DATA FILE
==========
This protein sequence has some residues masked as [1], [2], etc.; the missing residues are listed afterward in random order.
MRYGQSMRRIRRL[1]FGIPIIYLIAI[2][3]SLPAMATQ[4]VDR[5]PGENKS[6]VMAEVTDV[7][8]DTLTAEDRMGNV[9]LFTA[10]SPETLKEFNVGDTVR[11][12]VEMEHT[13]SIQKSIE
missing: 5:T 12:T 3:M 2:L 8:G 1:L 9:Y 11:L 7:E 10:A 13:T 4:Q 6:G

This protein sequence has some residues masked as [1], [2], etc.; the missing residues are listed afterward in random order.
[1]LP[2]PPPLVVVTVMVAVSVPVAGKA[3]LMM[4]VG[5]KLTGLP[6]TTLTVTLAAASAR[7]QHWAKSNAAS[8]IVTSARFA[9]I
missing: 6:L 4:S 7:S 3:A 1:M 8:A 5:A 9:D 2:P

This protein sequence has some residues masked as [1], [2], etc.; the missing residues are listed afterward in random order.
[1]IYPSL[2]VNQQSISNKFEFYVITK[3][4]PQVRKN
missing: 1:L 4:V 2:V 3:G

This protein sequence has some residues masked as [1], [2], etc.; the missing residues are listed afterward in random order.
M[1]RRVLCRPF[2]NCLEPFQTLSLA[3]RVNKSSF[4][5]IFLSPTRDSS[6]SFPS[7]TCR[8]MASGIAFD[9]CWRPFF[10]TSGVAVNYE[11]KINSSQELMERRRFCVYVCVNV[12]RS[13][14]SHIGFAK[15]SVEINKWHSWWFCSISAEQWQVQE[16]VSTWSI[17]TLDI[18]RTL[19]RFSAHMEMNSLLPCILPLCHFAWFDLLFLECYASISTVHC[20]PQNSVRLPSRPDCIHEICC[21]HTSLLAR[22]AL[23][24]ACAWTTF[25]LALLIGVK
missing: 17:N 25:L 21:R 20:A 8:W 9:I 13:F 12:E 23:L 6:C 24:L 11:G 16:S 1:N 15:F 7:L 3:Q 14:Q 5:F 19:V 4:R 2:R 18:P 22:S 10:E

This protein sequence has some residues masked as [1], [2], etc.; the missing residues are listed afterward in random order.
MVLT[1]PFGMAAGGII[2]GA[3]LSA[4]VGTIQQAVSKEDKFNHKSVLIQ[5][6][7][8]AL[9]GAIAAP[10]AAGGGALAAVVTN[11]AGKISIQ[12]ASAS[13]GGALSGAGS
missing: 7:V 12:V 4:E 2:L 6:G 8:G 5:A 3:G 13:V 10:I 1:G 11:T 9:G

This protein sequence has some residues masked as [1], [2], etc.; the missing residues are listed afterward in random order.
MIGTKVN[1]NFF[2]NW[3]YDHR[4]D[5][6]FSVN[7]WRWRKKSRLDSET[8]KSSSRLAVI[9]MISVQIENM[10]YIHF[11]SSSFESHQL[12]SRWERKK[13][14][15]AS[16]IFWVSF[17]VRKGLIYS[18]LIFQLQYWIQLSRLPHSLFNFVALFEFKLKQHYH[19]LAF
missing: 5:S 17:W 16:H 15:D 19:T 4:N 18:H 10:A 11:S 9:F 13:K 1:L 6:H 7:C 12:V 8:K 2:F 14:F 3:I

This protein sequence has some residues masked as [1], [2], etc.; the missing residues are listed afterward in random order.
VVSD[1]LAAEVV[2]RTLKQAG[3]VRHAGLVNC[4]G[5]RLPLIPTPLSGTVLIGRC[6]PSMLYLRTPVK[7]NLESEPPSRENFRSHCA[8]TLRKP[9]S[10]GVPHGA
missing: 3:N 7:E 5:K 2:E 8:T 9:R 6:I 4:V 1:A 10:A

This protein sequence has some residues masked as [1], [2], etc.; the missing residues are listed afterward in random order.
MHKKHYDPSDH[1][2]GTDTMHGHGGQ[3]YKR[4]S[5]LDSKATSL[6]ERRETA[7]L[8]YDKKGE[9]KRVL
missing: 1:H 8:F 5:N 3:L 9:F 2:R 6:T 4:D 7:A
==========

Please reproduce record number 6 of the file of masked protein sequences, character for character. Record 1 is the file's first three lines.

This protein sequence has some residues masked as [1], [2], etc.; the missing residues are listed afterward in random order.
MIGTKVN[1]NFF[2]NW[3]YDHR[4]D[5][6]FSVN[7]WRWRKKSRLDSET[8]KSSSRLAVI[9]MISVQIENM[10]YIHF[11]SSSFESHQL[12]SRWERKK[13][14][15]AS[16]IFWVSF[17]VRKGLIYS[18]LIFQLQYWIQLSRLPHSLFNFVALFEFKLKQHYH[19]LAF
missing: 5:S 17:W 16:H 15:D 19:T 4:N 18:H 10:A 11:S 9:F 13:K 1:L 6:H 7:C 12:V 8:K 2:F 14:F 3:I